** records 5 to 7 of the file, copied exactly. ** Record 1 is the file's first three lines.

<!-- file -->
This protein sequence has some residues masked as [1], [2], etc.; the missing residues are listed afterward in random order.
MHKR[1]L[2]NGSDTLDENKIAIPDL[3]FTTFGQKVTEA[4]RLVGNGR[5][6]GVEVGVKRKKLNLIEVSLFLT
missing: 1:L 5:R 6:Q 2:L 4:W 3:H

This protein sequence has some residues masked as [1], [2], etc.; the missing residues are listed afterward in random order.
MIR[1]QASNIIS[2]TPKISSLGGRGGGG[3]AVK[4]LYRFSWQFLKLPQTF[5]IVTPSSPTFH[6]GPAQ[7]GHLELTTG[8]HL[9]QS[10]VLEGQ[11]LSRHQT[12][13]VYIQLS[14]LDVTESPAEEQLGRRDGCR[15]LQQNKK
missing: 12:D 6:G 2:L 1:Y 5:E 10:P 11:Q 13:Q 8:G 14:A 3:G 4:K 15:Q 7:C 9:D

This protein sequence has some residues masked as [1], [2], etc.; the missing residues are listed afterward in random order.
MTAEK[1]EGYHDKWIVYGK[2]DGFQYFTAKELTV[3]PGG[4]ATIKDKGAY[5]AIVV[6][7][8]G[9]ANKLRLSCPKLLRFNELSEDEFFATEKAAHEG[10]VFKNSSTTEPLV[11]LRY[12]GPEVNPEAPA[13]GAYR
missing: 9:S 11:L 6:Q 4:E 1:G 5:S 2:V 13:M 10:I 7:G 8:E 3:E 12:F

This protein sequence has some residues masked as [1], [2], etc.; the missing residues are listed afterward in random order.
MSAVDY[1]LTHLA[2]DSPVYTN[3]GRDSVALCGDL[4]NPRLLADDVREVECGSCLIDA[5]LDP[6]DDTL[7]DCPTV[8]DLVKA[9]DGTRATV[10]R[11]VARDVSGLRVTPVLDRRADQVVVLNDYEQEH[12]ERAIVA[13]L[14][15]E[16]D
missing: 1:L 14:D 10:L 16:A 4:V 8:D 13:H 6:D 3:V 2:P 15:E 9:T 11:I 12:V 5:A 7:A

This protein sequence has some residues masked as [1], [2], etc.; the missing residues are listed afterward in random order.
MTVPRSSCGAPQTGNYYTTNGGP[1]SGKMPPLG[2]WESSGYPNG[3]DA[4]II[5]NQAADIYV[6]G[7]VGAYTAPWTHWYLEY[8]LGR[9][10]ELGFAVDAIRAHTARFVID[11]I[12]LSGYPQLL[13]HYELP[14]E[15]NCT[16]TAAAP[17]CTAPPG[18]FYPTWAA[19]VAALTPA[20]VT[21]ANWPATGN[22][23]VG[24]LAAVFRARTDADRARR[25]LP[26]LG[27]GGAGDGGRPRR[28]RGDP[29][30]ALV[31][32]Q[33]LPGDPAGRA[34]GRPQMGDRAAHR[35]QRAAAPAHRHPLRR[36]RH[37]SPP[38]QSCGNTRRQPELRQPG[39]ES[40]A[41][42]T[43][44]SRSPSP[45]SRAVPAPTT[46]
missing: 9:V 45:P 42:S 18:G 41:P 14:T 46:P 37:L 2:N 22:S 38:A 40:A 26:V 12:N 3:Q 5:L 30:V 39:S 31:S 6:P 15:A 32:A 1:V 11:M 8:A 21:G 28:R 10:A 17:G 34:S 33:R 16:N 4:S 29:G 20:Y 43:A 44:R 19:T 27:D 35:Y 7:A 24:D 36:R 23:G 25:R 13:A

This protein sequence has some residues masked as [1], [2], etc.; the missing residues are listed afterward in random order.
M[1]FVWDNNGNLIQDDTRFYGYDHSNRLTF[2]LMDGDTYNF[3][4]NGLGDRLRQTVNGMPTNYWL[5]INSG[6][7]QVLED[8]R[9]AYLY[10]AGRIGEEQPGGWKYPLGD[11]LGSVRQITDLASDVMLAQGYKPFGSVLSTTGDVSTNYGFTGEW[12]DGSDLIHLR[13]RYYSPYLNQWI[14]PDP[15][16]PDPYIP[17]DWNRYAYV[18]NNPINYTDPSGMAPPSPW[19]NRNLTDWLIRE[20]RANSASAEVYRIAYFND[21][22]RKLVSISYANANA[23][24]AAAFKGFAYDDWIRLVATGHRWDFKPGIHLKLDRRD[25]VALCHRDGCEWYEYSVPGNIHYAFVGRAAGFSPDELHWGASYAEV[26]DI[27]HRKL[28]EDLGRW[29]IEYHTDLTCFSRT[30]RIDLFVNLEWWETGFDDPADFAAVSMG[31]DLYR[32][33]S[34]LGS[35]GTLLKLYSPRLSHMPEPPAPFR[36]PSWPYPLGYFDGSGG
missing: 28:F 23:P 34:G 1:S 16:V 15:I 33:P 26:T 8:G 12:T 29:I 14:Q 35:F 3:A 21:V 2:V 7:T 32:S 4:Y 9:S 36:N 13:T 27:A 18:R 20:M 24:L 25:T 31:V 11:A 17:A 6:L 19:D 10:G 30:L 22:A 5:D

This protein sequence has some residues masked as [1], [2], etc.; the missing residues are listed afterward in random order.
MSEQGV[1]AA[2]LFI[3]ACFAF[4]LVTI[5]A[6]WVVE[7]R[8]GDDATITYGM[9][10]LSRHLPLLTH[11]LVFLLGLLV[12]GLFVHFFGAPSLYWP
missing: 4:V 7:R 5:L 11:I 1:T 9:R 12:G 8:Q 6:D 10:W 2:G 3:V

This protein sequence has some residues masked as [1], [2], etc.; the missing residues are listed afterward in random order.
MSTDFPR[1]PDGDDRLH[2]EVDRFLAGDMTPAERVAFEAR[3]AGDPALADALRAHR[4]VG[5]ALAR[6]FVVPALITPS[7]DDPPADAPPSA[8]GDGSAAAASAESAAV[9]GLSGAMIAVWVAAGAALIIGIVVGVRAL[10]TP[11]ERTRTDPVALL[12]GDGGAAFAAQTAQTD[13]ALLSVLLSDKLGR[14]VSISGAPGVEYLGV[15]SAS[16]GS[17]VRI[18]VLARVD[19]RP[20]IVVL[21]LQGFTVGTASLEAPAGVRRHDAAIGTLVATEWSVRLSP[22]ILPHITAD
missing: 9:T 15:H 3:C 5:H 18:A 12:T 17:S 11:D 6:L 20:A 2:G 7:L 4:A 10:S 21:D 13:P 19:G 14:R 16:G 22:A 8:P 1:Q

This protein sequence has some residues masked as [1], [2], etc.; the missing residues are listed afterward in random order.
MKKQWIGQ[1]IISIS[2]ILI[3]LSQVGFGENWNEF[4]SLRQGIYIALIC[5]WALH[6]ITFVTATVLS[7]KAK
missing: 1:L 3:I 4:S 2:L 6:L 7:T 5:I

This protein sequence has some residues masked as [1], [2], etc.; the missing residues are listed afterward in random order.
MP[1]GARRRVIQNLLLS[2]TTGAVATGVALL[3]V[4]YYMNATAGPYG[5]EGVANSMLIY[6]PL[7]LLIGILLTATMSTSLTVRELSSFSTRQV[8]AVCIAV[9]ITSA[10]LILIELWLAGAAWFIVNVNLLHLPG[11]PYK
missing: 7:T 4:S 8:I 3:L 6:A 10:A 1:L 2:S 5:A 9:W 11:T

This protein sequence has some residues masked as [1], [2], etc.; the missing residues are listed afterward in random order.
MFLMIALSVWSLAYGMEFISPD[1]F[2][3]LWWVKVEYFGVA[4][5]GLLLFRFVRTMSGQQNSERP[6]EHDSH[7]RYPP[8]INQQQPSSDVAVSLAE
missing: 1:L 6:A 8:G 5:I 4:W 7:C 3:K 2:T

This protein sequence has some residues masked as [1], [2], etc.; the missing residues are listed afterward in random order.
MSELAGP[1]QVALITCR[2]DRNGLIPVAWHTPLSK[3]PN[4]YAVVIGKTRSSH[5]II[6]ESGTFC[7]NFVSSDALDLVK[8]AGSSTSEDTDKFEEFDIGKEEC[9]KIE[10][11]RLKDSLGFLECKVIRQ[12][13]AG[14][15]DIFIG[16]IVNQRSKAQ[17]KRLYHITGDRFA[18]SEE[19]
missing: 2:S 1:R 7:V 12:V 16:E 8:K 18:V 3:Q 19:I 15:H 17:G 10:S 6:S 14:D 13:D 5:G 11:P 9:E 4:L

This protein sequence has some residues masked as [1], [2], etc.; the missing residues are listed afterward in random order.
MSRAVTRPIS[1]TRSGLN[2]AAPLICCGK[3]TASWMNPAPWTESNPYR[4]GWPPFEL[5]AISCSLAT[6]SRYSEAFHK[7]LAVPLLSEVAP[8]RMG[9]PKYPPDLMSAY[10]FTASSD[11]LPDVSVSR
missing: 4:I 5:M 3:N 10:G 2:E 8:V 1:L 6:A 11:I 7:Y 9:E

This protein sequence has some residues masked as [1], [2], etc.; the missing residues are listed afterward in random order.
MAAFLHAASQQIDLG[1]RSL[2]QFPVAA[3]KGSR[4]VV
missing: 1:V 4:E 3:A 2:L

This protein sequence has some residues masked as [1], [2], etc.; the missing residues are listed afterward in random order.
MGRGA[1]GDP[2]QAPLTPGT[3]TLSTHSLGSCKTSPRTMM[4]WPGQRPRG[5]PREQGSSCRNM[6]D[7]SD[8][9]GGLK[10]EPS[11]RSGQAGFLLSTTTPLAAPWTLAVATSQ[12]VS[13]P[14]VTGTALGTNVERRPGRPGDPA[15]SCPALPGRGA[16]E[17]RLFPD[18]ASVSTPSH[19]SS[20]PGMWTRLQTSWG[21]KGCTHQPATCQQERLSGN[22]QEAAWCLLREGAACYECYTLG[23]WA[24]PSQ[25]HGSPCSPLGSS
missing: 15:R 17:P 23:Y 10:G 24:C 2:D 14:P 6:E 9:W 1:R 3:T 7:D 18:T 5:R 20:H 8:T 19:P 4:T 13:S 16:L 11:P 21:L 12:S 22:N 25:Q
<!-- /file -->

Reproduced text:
This protein sequence has some residues masked as [1], [2], etc.; the missing residues are listed afterward in random order.
MTVPRSSCGAPQTGNYYTTNGGP[1]SGKMPPLG[2]WESSGYPNG[3]DA[4]II[5]NQAADIYV[6]G[7]VGAYTAPWTHWYLEY[8]LGR[9][10]ELGFAVDAIRAHTARFVID[11]I[12]LSGYPQLL[13]HYELP[14]E[15]NCT[16]TAAAP[17]CTAPPG[18]FYPTWAA[19]VAALTPA[20]VT[21]ANWPATGN[22][23]VG[24]LAAVFRARTDADRARR[25]LP[26]LG[27]GGAGDGGRPRR[28]RGDP[29][30]ALV[31][32]Q[33]LPGDPAGRA[34]GRPQMGDRAAHR[35]QRAAAPAHRHPLRR[36]RH[37]SPP[38]QSCGNTRRQPELRQPG[39]ES[40]A[41][42]T[43][44]SRSPSP[45]SRAVPAPTT[46]
missing: 9:V 45:P 42:S 18:G 41:P 14:T 46:P 37:L 2:N 22:S 38:A 40:A 26:V 12:N 3:Q 5:L 30:V 39:S 31:S 6:P 15:A 32:A 1:V 11:M 8:A 21:G 28:R 10:A 17:G 34:S 33:R 16:N 4:S 29:G 20:Y 43:A 44:R 19:T 27:D 35:Y 7:A 24:D 36:R 23:G 25:R 13:A

This protein sequence has some residues masked as [1], [2], etc.; the missing residues are listed afterward in random order.
M[1]FVWDNNGNLIQDDTRFYGYDHSNRLTF[2]LMDGDTYNF[3][4]NGLGDRLRQTVNGMPTNYWL[5]INSG[6][7]QVLED[8]R[9]AYLY[10]AGRIGEEQPGGWKYPLGD[11]LGSVRQITDLASDVMLAQGYKPFGSVLSTTGDVSTNYGFTGEW[12]DGSDLIHLR[13]RYYSPYLNQWI[14]PDP[15][16]PDPYIP[17]DWNRYAYV[18]NNPINYTDPSGMAPPSPW[19]NRNLTDWLIRE[20]RANSASAEVYRIAYFND[21][22]RKLVSISYANANA[23][24]AAAFKGFAYDDWIRLVATGHRWDFKPGIHLKLDRRD[25]VALCHRDGCEWYEYSVPGNIHYAFVGRAAGFSPDELHWGASYAEV[26]DI[27]HRKL[28]EDLGRW[29]IEYHTDLTCFSRT[30]RIDLFVNLEWWETGFDDPADFAAVSMG[31]DLYR[32][33]S[34]LGS[35]GTLLKLYSPRLSHMPEPPAPFR[36]PSWPYPLGYFDGSGG
missing: 28:F 23:P 34:G 1:S 16:V 15:I 33:P 26:T 8:G 12:T 29:I 14:Q 35:F 3:A 21:V 2:V 7:T 32:S 4:Y 9:S 36:N 13:T 27:A 18:R 20:M 24:L 25:T 31:V 11:A 17:A 6:L 19:D 10:G 30:L 22:A 5:D

This protein sequence has some residues masked as [1], [2], etc.; the missing residues are listed afterward in random order.
MSEQGV[1]AA[2]LFI[3]ACFAF[4]LVTI[5]A[6]WVVE[7]R[8]GDDATITYGM[9][10]LSRHLPLLTH[11]LVFLLGLLV[12]GLFVHFFGAPSLYWP
missing: 4:V 7:R 5:L 11:I 1:T 9:R 12:G 8:Q 6:D 10:W 2:G 3:V